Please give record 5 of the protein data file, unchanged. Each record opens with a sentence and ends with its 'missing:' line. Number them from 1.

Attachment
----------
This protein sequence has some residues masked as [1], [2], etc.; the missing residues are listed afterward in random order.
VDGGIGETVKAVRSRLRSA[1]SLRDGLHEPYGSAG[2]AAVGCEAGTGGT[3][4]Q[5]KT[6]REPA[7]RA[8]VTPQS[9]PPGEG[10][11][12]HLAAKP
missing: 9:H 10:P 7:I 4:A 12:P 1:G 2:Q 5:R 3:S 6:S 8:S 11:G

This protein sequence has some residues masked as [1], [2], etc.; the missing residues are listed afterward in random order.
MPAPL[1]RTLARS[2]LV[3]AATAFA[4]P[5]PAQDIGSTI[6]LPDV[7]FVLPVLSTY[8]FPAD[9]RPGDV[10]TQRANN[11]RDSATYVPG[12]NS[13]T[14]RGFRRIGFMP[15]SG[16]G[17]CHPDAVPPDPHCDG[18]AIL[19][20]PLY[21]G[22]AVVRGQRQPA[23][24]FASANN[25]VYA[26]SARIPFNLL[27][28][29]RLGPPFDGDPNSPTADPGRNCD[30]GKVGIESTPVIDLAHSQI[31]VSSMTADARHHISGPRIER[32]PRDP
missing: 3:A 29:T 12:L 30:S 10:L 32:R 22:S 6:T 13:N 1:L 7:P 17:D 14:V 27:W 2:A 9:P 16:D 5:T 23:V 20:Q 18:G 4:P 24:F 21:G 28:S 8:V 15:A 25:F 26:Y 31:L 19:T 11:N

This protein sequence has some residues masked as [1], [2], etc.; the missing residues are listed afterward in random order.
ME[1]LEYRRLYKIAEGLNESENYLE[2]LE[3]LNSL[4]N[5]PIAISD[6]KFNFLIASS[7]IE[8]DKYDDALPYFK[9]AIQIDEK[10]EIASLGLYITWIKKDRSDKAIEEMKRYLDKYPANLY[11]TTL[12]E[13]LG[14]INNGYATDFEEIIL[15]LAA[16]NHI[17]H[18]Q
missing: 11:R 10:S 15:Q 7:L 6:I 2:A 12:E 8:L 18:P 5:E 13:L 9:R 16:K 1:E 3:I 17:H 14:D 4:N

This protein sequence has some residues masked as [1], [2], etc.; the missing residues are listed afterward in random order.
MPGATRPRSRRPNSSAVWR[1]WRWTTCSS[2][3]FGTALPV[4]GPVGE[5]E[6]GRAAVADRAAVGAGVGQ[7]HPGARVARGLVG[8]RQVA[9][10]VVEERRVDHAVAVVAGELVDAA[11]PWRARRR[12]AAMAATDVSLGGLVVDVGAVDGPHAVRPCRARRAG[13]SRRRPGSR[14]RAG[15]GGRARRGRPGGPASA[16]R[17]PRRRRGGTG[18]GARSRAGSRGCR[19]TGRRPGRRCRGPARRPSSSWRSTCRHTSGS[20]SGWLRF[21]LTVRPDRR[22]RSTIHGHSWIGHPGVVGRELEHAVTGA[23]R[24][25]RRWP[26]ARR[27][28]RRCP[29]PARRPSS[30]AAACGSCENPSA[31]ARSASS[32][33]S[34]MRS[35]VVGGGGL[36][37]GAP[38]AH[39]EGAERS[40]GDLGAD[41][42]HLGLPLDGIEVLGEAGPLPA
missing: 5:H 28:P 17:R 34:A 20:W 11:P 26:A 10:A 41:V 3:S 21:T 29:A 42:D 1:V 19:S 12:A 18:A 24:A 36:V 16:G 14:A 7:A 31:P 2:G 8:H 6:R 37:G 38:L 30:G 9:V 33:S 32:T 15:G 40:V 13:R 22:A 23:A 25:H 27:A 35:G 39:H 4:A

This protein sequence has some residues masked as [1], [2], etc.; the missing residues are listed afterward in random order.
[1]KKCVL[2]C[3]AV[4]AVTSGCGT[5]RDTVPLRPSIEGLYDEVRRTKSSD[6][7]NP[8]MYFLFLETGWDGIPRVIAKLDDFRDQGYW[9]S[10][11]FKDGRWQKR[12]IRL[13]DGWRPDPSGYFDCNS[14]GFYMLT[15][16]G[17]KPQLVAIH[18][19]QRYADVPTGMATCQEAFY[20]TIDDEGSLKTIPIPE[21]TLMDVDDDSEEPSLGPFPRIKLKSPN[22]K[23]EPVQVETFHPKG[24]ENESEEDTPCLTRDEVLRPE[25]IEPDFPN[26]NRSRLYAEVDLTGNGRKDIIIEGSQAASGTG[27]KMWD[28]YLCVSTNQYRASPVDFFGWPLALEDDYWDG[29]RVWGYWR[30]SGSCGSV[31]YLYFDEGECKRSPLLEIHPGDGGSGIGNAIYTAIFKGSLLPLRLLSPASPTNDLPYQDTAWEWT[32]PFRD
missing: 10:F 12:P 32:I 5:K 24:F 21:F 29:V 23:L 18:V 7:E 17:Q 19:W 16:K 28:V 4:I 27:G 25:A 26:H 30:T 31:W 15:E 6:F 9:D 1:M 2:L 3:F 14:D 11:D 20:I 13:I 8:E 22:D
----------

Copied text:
This protein sequence has some residues masked as [1], [2], etc.; the missing residues are listed afterward in random order.
[1]KKCVL[2]C[3]AV[4]AVTSGCGT[5]RDTVPLRPSIEGLYDEVRRTKSSD[6][7]NP[8]MYFLFLETGWDGIPRVIAKLDDFRDQGYW[9]S[10][11]FKDGRWQKR[12]IRL[13]DGWRPDPSGYFDCNS[14]GFYMLT[15][16]G[17]KPQLVAIH[18][19]QRYADVPTGMATCQEAFY[20]TIDDEGSLKTIPIPE[21]TLMDVDDDSEEPSLGPFPRIKLKSPN[22]K[23]EPVQVETFHPKG[24]ENESEEDTPCLTRDEVLRPE[25]IEPDFPN[26]NRSRLYAEVDLTGNGRKDIIIEGSQAASGTG[27]KMWD[28]YLCVSTNQYRASPVDFFGWPLALEDDYWDG[29]RVWGYWR[30]SGSCGSV[31]YLYFDEGECKRSPLLEIHPGDGGSGIGNAIYTAIFKGSLLPLRLLSPASPTNDLPYQDTAWEWT[32]PFRD
missing: 10:F 12:P 32:I 5:K 24:F 21:F 29:V 23:L 18:V 7:E 17:Q 19:W 16:K 28:V 4:I 27:G 25:A 26:H 30:T 31:W 15:E 6:F 9:D 1:M 2:L 3:F 14:D 11:D 20:I 13:I 8:E 22:D